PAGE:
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An excerpt from www.HouseOfNames.com archives copyright 2000 - 2017


The name Monsy was carried to England in the enormous movement of people that followed the Norman Conquest of 1066. The Monsy family lived in Sussex. The name, however, is a reference to the family's place of residence prior to the Norman Conquest of England in 1066, Monceaux, Normandy.

Monsy Early Origins



The surname Monsy was first found in Sussex where they held a family seat as lords of the manor of Herstmonceux. They were descended from the ancient Lords of Maers and Monceaux, Counts of Nevers in Normandy. They were granted lands in Sussex and those branches, retaining the name Monceaux became the Lords of Monson, the Viscounts Castlemaine, and the Lords Sondes.

Another branch moved north into Cumberland soon after the Conquest: Hammond Monceaux was Sheriff of Cumberland in 1290, and it is there that the Mounsey branch is thought to have arisen.

About this time, Walter de Muncy, 1st Baron Muncy (d. c. 1309), was summoned to Parliament and was accordingly granted a peerage on 6 February 1299. This gentleman may be the same person referenced at Thornton in the West Riding of Yorkshire in early times. "This place in the reign of Edward I. belonged to Walter de Muncey, who obtained from that monarch the grant of a weekly market, and a fair on the festival of St. Thomas the Martyr and four following days." [1]CITATION[CLOSE]
Lewis, Samuel, A Topographical Dictionary of England. Institute of Historical Research, 1848, Print.


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Monsy Spelling Variations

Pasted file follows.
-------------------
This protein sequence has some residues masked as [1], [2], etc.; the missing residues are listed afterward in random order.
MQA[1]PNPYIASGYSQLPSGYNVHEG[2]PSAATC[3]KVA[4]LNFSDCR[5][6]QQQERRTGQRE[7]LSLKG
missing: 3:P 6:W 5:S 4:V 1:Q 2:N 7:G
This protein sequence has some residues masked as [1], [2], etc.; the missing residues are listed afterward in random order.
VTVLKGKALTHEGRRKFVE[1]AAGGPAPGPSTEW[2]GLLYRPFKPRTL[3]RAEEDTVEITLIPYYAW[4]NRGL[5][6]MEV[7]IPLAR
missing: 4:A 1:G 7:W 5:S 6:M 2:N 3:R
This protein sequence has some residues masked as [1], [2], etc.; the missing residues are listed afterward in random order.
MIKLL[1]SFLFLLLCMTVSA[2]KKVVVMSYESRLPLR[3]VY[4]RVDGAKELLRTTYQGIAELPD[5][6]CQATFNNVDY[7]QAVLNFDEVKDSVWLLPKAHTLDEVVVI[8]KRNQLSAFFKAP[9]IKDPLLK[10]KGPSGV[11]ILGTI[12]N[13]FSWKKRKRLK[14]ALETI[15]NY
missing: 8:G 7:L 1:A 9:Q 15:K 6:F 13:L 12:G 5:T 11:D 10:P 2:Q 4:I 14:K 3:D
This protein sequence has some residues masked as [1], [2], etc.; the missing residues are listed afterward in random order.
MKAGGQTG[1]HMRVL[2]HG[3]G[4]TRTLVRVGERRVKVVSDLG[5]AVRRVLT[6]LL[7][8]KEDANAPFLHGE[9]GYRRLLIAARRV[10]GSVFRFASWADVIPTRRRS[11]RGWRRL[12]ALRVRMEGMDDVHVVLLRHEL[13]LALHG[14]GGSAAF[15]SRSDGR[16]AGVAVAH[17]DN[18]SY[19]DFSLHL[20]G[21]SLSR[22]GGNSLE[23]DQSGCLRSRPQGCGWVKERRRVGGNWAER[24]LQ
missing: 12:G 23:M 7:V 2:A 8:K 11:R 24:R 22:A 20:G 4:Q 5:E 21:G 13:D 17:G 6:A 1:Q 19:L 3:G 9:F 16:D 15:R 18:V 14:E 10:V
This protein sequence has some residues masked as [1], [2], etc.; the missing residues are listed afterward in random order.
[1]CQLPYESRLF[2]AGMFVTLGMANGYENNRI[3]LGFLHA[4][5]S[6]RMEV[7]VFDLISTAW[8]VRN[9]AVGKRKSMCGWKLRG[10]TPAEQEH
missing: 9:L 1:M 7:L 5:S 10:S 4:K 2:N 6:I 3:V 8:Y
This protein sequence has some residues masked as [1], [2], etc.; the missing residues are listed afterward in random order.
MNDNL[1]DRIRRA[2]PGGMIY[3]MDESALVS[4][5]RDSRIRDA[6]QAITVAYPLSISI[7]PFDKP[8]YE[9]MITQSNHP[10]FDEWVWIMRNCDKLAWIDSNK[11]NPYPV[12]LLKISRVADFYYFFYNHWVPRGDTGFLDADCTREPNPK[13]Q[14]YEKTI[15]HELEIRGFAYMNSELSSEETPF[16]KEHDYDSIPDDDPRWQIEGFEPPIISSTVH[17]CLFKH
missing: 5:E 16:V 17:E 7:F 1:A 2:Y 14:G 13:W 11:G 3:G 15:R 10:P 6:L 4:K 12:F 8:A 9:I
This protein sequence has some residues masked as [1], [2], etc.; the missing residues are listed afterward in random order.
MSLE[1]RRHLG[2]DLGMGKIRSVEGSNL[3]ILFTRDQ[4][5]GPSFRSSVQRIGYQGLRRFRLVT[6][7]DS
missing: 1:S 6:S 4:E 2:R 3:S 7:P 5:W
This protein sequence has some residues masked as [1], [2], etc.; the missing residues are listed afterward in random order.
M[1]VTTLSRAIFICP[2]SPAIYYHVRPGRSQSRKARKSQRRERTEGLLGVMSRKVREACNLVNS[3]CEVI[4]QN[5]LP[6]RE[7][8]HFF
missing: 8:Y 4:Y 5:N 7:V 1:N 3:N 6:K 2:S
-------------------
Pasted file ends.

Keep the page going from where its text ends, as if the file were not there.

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Monsy Spelling Variations



Multitudes of spelling variations are a hallmark of Anglo Norman names. Most of these names evolved in the 11th and 12th century, in the time after the Normans introduced their own Norman French language into a country where Old and Middle English had no spelling rules and the languages of the court were French and Latin. To make matters worse, medieval scribes spelled words according to sound, so names frequently appeared differently in the various documents in which they were recorded. The name was spelled Mounsey, Mounsie, Mouncie, Mouncey, Mouncy, Muncey, Muncie, Mounceaus, Monceaux, Monceux, Monse and many more.

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Monsy Early History


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Monsy Early History



This web page shows only a small excerpt of our Monsy research. Another 267 words (19 lines of text) covering the years 1377, 1291, 1296, 1395 and 1686 are included under the topic Early Monsy History in all our PDF Extended History products and printed products wherever possible.

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Monsy Early Notables (pre 1700)


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Monsy Early Notables (pre 1700)



More information is included under the topic Early Monsy Notables in all our PDF Extended History products and printed products wherever possible.

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The Great Migration


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The Great Migration